Janesville75.8°

Elks’ football coach retires

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Dave Wedeward
June 29, 2009
— Dean Wilson has surprised a lot of people, including his wife, with the announcement of his retirement after 15 successful years as Elkhorn High School’s head football coach.

“It really took me by surprise,’’ Kathleen Wilson said Sunday night of her husband’s decision. “I didn’t know a thing about it until about a week ago.’’


While working on restructuring the athletic code and other duties, Wilson said he hinted about a month to Elkhorn superintendent Greg Wescott about possibly giving up the football job.


“He told me, ‘Nobody knows but you when the time is right.’”


Wilson then took the case to his wife.


“She kind of played the devil’s advocate. We talked about it for two or three days, and all the things I’d been missing,’’ Wilson said of the long hours spent coaching.


After that discussion, Wilson submitted his letter last Monday. It was then accepted by the school board, with the understanding that Wilson, who retired from teaching in 2007, will remain athletic director.


The football position has been posted on the Elkhorn Area School District Web site.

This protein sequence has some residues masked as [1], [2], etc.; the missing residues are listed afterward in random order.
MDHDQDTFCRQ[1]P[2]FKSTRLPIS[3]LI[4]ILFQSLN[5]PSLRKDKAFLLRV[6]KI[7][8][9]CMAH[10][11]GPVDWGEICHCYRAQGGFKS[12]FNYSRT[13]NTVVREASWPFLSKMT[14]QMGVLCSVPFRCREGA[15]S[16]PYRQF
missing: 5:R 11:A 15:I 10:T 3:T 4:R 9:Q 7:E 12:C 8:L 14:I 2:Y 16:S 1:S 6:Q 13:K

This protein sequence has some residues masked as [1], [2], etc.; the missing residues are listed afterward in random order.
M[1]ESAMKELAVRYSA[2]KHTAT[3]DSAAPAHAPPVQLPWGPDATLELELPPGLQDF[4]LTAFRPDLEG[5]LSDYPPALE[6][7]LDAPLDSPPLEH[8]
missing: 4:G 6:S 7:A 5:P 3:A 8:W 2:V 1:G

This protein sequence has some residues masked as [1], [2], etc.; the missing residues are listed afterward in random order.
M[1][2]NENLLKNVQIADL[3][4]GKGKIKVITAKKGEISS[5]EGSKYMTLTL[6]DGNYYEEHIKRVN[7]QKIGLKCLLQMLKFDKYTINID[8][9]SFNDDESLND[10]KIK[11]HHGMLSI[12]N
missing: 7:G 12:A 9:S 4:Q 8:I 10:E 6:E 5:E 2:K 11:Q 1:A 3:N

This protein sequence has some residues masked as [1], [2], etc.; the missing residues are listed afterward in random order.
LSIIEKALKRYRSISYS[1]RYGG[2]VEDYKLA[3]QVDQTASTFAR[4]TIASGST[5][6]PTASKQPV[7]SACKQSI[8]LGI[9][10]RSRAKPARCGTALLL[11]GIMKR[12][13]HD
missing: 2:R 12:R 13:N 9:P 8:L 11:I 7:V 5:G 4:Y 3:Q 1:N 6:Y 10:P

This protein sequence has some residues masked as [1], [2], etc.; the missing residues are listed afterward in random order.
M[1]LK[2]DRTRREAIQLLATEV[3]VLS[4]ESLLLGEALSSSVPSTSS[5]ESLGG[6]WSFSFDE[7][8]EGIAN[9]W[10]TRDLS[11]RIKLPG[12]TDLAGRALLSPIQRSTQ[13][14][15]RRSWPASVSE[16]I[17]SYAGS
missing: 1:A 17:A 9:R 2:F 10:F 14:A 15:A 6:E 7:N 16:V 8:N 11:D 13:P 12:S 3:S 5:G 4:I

“I just think it’s time,’’ Wilson of the decision to leave football. “When you’re busy coaching, you don’t think about the time involved, but I’ve been thinking more and more about that lately.


“There is no health factor or anything like that involved,’’ he said. “It’s just the time to do it.’’


Wilson, a native of Freeport, Ill., and a Northern Illinois University graduate, has been on the Elkhorn staff in numerous capacities since 1970. He has been the Elks’ head football coach since 1994, having led the Elks to seven Southern Lakes Conference championships and a 92-53 record.


Elkhorn was a WIAA playoff qualifier for the 12th time under Wilson in a 5-5 season this past school year. The Elks won their last conference title under Wilson in 2007.


Now, the coach is ready for the next chapter in his life.


“I want to be out of football at least one year,’’ Wilson said. “After that, who knows? I may come back and be a freshman coach or something.


“Losing contact with the kids is one thing I’ll miss,’’ he said. “And nothing can replace the excitement of Friday night games. When you’re 66 and still excited about that, it’s a pretty neat and unbelievable thing.’’



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